We spent most of March flight testing them and then on March 25th a flight of 56 airplanes, B-26 bombers, carrying 392 men left for Brisbane, three or four planes at a time to spread the risk, to join MacArthur’s defense of Australia. It was a dangerous trip using only Capt. Cook’s old maps for navigation of the vast expanse of the Pacific. But we had a fine navigator in 2nd Lt. David Nelson and he got us where we wanted to go in fine style. We island hopped first to Palmyra Island which is really tiny, Canton Island, Nandi in Fiji, New Caledonia and then to Amberly Field in Brisbane.
MacArthur now had 72 airplanes and went back to war. Twenty three days later there were very few first pilots alive among the 56 who had left Honolulu. I recall the intensity of those 23 days of living so fast and perilously moment by moment as something that can be brought back only in disconnected segments, like a bad dream. Being so busy just trying to make important decisions from minute to minute, one loses track of other serious matters and there were times of being embarrassed that one canâ€™t remember who is still alive and who was killed where and how. The things that stick in the memory are the little things.
One vivid image that never goes away began about 10 A.M. taking a flight of B-26â€™s from Port Moresby, New Guinea, to bomb the airport at Rabaul, New Britain. The weather there was down so close to the ground that immediately after the bomb run the formation broke up because of the reduced visibility. Automatically, emergency separation to avoid collision in the clouds went into effect, but that meant that each bomber started back home as a solitary target for enemy fighters. The distance was 900 miles and the first 600 of those miles was over water. Radio silence was broken by a plane in distress announcing that he was going down on the beach only a few miles from the airport they had just bombed. This was considered insurmountable trouble. The plane could fly on one engine indefinitely, but it was not designed to do that with two doors open!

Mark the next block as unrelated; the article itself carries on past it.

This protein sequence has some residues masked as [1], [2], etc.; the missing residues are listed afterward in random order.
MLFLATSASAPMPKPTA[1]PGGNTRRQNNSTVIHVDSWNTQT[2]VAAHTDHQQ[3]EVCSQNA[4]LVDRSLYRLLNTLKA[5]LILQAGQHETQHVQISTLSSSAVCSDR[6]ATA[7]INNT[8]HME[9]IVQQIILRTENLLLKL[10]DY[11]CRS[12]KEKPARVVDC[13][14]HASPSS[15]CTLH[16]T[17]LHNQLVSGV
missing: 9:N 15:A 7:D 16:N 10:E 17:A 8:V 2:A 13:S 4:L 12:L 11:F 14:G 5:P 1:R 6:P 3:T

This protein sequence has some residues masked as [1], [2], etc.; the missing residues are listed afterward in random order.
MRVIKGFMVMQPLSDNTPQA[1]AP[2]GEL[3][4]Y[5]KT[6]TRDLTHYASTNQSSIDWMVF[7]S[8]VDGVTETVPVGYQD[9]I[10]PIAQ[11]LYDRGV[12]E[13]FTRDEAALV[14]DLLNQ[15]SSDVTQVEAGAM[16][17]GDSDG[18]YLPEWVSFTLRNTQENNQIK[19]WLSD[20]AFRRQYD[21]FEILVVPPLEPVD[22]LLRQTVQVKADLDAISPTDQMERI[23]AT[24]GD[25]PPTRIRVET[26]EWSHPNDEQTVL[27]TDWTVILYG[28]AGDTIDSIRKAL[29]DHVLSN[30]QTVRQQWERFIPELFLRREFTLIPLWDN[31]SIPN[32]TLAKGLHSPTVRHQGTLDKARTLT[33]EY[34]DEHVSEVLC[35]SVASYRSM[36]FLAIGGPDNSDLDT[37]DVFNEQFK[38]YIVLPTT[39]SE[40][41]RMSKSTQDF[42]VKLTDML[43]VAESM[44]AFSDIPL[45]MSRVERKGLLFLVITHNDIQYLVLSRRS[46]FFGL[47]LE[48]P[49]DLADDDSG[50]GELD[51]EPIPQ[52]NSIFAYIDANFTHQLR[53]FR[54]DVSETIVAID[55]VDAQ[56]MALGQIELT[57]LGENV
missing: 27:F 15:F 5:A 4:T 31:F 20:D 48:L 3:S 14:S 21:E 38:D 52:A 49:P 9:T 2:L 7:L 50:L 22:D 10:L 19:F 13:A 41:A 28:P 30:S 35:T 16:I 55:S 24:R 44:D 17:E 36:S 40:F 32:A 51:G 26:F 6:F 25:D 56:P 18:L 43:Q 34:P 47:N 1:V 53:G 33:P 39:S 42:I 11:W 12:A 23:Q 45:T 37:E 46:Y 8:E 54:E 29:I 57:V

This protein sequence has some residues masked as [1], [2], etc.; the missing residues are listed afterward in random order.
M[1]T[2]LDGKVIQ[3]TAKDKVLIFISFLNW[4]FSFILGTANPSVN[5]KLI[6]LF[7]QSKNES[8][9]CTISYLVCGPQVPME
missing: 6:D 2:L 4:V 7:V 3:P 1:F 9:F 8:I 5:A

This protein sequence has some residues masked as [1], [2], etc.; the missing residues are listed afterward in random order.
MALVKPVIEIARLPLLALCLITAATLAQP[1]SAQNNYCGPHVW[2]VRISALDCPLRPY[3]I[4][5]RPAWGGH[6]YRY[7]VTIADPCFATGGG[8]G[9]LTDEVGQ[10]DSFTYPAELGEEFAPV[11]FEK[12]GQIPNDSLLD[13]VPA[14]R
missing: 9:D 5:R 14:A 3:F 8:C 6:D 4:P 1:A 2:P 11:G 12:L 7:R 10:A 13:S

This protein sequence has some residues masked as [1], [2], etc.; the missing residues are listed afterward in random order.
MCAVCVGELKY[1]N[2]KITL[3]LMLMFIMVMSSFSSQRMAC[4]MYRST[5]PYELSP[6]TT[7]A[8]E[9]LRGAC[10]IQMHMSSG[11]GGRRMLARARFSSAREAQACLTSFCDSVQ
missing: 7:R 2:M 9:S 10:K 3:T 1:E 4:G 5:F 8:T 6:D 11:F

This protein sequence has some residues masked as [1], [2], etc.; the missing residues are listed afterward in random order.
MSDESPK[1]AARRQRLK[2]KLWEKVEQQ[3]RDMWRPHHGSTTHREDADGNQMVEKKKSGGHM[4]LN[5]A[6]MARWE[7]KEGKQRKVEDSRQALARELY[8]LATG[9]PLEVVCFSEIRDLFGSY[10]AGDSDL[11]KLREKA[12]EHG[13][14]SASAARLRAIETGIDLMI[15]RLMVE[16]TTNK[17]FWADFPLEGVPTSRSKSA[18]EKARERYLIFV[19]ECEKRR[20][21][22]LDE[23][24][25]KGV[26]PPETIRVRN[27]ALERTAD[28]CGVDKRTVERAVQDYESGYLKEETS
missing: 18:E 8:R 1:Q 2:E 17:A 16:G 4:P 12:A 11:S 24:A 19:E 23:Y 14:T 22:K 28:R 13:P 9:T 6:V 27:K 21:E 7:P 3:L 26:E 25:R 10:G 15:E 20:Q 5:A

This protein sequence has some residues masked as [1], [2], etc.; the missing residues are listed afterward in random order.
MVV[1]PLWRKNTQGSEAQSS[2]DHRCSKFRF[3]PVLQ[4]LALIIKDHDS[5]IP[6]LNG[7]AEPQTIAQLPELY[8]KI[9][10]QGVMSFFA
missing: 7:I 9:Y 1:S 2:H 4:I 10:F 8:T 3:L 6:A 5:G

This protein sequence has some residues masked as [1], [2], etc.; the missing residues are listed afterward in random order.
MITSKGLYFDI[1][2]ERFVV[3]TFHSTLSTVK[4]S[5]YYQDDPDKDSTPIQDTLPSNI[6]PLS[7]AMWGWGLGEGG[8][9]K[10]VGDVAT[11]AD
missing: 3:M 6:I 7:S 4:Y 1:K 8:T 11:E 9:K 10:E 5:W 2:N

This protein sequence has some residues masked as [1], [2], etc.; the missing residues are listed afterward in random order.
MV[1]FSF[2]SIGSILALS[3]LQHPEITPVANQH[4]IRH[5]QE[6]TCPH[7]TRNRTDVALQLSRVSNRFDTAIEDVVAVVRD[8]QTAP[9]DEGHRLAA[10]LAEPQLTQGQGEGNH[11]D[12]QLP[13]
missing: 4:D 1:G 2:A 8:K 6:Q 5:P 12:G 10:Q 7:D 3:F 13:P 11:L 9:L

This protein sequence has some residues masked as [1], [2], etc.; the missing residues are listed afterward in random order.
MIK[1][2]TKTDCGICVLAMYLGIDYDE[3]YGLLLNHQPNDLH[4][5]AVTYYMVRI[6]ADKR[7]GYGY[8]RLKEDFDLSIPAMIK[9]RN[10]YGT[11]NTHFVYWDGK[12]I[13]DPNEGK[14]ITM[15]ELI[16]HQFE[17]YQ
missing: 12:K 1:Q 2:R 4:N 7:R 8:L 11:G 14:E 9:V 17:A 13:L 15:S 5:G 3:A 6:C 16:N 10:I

We dropped down through the clouds for a look and miraculously drifted into a perfect intercept. Closing up to confirm, we could see that cripple was indeed not very airworthy. We took up a position to monitor the crash landing so that no fights could complicate matters further. And then radio silence was broken again. The wounded bird wanted to know, â€œIf I try to make it, will you stick with me and report my location if I donâ€™t make it.?â€ I replied in the affirmative with a silent visual signal because he was only 25 feet away, but it was a solemn commitment of seven men to seven other men to be seriously considered and re-considered as the afternoon wore on.